Paranoid Lovesick

Paranoid Lovesick: Tuxedo Avenue Breakdown

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Artist: Paranoid Lovesick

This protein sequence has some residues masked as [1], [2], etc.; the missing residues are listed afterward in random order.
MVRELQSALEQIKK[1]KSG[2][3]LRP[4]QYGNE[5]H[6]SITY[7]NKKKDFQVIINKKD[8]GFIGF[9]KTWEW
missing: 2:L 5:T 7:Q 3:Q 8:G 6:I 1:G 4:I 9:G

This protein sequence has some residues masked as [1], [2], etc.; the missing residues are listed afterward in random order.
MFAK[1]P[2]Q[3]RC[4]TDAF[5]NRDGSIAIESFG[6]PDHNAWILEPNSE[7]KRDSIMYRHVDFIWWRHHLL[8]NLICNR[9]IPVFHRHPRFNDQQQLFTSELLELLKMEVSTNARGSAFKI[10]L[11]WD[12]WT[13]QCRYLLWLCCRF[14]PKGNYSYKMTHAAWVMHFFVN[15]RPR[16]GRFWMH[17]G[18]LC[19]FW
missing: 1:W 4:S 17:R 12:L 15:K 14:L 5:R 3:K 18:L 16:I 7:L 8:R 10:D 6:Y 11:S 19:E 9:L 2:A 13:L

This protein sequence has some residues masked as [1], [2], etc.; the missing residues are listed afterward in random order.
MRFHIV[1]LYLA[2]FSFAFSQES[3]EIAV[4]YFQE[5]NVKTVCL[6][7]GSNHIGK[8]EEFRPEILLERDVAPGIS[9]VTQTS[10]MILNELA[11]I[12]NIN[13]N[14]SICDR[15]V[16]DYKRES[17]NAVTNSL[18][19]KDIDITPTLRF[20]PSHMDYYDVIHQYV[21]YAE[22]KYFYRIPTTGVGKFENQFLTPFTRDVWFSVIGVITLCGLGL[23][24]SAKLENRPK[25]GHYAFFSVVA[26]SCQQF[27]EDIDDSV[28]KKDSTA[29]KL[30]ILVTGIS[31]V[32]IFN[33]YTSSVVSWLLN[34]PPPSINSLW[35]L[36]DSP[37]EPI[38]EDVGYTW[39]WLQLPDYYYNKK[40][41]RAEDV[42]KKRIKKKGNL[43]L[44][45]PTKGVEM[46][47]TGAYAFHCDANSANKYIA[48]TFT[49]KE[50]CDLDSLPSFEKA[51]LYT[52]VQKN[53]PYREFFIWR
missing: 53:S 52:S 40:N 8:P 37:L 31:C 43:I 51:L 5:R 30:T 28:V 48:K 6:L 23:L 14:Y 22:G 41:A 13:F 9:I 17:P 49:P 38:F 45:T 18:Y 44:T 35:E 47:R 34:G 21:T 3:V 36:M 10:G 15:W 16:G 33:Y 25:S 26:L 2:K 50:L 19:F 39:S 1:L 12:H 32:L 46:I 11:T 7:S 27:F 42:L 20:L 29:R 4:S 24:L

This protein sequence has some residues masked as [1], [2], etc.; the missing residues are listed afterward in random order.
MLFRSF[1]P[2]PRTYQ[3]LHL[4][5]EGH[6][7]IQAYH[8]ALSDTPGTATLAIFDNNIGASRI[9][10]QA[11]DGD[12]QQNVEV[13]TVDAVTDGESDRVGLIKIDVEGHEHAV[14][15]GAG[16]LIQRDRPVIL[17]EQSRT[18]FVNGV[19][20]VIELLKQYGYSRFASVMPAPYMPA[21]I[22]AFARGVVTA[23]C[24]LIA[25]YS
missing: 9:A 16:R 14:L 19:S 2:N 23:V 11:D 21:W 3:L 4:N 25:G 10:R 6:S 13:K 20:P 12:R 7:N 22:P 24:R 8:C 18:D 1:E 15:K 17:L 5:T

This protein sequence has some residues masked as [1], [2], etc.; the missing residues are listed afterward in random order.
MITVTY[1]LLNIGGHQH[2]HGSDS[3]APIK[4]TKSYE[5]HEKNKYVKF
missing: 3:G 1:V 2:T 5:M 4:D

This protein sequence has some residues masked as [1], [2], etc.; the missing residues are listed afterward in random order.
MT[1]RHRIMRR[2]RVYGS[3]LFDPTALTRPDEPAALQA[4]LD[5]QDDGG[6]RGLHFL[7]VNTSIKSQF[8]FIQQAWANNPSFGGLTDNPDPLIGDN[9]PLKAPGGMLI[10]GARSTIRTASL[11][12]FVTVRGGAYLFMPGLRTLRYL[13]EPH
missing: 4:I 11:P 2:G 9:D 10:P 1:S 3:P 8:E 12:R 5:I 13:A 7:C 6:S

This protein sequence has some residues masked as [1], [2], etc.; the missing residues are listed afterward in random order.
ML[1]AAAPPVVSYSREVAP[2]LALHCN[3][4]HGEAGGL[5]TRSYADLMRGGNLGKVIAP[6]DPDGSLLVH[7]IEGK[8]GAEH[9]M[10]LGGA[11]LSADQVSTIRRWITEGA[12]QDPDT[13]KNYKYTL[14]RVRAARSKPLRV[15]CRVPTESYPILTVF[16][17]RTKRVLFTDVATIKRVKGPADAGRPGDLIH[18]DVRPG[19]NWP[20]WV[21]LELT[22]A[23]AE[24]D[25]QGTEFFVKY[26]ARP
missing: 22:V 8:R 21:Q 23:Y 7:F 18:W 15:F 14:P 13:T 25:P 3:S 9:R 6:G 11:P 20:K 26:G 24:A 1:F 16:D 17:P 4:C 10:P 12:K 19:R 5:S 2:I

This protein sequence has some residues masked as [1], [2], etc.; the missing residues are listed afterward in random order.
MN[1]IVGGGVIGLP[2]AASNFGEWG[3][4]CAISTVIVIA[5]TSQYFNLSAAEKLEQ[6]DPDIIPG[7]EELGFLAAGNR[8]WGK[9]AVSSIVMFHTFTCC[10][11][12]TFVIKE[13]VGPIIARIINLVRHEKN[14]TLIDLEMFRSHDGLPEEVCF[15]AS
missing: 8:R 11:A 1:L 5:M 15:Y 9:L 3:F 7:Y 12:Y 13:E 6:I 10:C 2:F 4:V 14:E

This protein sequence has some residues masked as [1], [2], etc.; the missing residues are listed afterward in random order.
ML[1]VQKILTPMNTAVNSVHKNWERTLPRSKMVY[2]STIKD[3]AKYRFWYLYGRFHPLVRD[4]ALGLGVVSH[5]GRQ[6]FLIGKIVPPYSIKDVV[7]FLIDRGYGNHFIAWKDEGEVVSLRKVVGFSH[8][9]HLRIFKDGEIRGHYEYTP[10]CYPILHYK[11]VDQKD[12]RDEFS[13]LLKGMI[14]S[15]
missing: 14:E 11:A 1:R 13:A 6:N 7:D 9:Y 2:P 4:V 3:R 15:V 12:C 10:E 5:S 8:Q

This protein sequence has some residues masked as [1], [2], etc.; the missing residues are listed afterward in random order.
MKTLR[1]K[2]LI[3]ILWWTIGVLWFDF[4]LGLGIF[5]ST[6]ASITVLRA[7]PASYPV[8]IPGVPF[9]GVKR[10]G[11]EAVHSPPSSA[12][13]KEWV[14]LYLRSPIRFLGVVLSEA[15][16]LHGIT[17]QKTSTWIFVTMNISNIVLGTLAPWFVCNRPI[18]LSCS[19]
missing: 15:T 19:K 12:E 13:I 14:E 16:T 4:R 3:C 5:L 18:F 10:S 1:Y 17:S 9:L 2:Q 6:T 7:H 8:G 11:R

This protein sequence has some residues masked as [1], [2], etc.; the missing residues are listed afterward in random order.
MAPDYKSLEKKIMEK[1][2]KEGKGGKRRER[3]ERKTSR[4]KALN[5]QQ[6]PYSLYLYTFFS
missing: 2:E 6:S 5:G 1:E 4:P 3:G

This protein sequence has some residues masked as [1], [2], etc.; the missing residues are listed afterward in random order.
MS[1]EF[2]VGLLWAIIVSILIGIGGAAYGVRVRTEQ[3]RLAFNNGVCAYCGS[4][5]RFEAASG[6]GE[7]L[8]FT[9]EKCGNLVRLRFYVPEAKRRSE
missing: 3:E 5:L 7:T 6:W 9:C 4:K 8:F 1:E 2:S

Title: Tuxedo Avenue Breakdown